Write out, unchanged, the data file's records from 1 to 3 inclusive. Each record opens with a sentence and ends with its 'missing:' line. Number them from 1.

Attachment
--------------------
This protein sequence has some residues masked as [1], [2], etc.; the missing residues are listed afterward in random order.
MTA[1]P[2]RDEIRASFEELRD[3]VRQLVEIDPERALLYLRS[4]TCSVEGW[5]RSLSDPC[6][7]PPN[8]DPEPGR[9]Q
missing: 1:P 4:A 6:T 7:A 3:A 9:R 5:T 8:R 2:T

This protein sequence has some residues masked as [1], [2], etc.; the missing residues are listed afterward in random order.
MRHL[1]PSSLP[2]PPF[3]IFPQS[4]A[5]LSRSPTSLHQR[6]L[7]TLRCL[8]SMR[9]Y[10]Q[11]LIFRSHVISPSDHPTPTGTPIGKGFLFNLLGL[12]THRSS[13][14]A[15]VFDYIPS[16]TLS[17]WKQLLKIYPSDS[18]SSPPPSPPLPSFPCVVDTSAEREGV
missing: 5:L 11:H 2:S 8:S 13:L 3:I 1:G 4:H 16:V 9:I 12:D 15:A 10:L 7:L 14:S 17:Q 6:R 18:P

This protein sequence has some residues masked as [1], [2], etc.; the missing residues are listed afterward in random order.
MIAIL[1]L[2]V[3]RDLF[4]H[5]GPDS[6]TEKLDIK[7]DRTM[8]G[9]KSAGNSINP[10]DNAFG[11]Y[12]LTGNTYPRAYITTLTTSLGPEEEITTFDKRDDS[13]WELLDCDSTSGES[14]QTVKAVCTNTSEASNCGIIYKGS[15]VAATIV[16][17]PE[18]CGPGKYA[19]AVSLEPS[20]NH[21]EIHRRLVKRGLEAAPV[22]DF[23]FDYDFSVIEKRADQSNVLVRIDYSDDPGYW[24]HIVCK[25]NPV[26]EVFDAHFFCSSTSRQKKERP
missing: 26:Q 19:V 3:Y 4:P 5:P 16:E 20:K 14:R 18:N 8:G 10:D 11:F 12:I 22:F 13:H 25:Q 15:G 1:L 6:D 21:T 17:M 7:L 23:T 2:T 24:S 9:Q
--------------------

This protein sequence has some residues masked as [1], [2], etc.; the missing residues are listed afterward in random order.
MTA[1]P[2]RDEIRASFEELRD[3]VRQLVEIDPERALLYLRS[4]TCSVEGW[5]RSLSDPC[6][7]PPN[8]DPEPGR[9]Q
missing: 1:P 4:A 6:T 7:A 3:A 9:R 5:T 8:R 2:T

This protein sequence has some residues masked as [1], [2], etc.; the missing residues are listed afterward in random order.
MRHL[1]PSSLP[2]PPF[3]IFPQS[4]A[5]LSRSPTSLHQR[6]L[7]TLRCL[8]SMR[9]Y[10]Q[11]LIFRSHVISPSDHPTPTGTPIGKGFLFNLLGL[12]THRSS[13][14]A[15]VFDYIPS[16]TLS[17]WKQLLKIYPSDS[18]SSPPPSPPLPSFPCVVDTSAEREGV
missing: 5:L 11:H 2:S 8:S 13:L 3:I 1:G 4:H 16:V 9:I 12:D 15:A 10:L 7:L 14:S 17:Q 6:R 18:P

This protein sequence has some residues masked as [1], [2], etc.; the missing residues are listed afterward in random order.
MIAIL[1]L[2]V[3]RDLF[4]H[5]GPDS[6]TEKLDIK[7]DRTM[8]G[9]KSAGNSINP[10]DNAFG[11]Y[12]LTGNTYPRAYITTLTTSLGPEEEITTFDKRDDS[13]WELLDCDSTSGES[14]QTVKAVCTNTSEASNCGIIYKGS[15]VAATIV[16][17]PE[18]CGPGKYA[19]AVSLEPS[20]NH[21]EIHRRLVKRGLEAAPV[22]DF[23]FDYDFSVIEKRADQSNVLVRIDYSDDPGYW[24]HIVCK[25]NPV[26]EVFDAHFFCSSTSRQKKERP
missing: 26:Q 19:V 3:Y 4:P 5:P 16:E 20:K 14:R 18:N 8:G 10:D 11:F 12:I 22:F 13:H 25:Q 15:G 1:L 6:D 21:T 17:M 7:L 23:T 2:T 24:S 9:Q